Sick Day Saviour

“I decided to tackle this challenge in the form of a personal log completed by Commander Shepherd following the spread of a virus aboard the Normandy and the conflict felt by the hero of the Mass Effect saga as his love and paramor Ashley Williams is inflicted to find a cure and save the day. I’ll concede there was a temptation to draw on some of the beats or emotions expressed during the sequence of events where Ashley was injured in the third game however I wanted to attempt something original and so created a fictional virus spread aboard the ship drawing parallels to some of the fervent nationalism in politics and the division between the human and alien species in this fictional universe. I look forward to checking out my competitors entry and if this my only participation in this event it was fun to flex my fictional writing skills.” Continue reading Sick Day Saviour

12 Months, 12 Games: July – Beyond: Two Souls

“This was my first experience with a title from Quantic Dream, having transitioned from the green team over the generational divide I’ll readily admit to being aware of the attitude and viewpoints towards these games on their original release but with no means to experience these titles being content to view them with a wistful fancy. Having made the transition, with these titles no longer in the cultural zeitgeist to the same extent as system exclusives such as Uncharted or The Last of Us it was only when compiling my list of games to accomplish and clear this year that Beyond came up as one of the contenders for my attention.” Continue reading 12 Months, 12 Games: July – Beyond: Two Souls

A Year of Blogging

“In contrast to the tribal almost hostile attitude found on other social media platforms and services, to date no one has been confrontational or challenging, I’ve yet to experience any hostility or negativity to the extent I’ve seen on other channels. It gives optimism civil discourse can return to some degree when people from different backgrounds come together and share and shape their opinions and viewpoints. As the industry matures and begins to tackle and confront many outstanding social issues permeating around society, I can only hope the respectable exchange of knowledge and opinion continues unabated.” Continue reading A Year of Blogging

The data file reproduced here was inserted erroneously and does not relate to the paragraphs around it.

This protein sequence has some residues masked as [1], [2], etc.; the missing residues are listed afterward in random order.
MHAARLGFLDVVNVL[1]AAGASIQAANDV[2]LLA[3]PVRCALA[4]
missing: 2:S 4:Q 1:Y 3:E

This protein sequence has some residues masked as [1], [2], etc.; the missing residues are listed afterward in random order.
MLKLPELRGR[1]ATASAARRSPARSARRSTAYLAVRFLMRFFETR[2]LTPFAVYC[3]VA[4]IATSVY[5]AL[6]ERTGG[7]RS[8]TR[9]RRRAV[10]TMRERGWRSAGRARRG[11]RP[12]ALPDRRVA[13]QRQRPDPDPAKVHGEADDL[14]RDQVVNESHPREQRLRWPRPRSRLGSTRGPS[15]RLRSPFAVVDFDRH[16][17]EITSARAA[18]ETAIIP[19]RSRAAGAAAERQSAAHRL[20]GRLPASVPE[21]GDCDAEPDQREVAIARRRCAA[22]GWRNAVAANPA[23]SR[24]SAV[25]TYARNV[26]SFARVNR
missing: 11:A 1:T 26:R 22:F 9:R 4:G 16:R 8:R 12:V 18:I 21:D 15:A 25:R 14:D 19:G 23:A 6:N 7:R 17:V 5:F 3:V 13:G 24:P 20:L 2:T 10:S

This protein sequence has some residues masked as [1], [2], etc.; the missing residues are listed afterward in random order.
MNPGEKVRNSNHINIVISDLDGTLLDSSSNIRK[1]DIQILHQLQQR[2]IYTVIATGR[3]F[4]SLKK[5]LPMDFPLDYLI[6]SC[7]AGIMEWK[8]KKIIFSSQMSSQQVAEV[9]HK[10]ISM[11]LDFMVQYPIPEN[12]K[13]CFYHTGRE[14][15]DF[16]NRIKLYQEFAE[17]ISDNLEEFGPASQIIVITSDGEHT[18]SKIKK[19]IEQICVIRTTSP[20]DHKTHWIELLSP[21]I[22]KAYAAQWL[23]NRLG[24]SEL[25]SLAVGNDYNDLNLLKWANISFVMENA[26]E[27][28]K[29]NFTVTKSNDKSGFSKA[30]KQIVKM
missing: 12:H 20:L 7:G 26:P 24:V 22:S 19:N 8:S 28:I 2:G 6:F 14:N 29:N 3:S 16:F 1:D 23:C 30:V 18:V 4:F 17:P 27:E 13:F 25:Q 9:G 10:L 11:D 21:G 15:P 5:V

Sunshine Blogger Award

“I’ve tackled a few of these in the last six months, most recently around gaming when I tackled the Gamer Tag with a list of questions designed to reveal a little more about yourself from A Geek Girls Guide. This set of questions covers an intriguing range of topics and subjects I’ve discussed in some detail over the months and ones that I always enjoy writing about and challenging myself to answer from gaming music and art to more moralistic decisions. So without further delay, let’s get down to business and answer these questions as set by Kelly.” Continue reading Sunshine Blogger Award

Watchdogs: 5th Anniversary Retrospective

“Released in May 2014 from Ubisoft’s Montreal Studio, a game’s house that has become synonymous with games of this genre and style, assisting, perhaps even instrumental in the formation of some notable and expansive open world franchises including the Assassin’s Creed series and the Far Cry games following the first title from Crytek, Watch Dogs was an original Intellectual Property, IP, that attempted to shift the studios traditional focus from historic or environmental open world titles and establish a new series of games in a modern urban location. ” Continue reading Watchdogs: 5th Anniversary Retrospective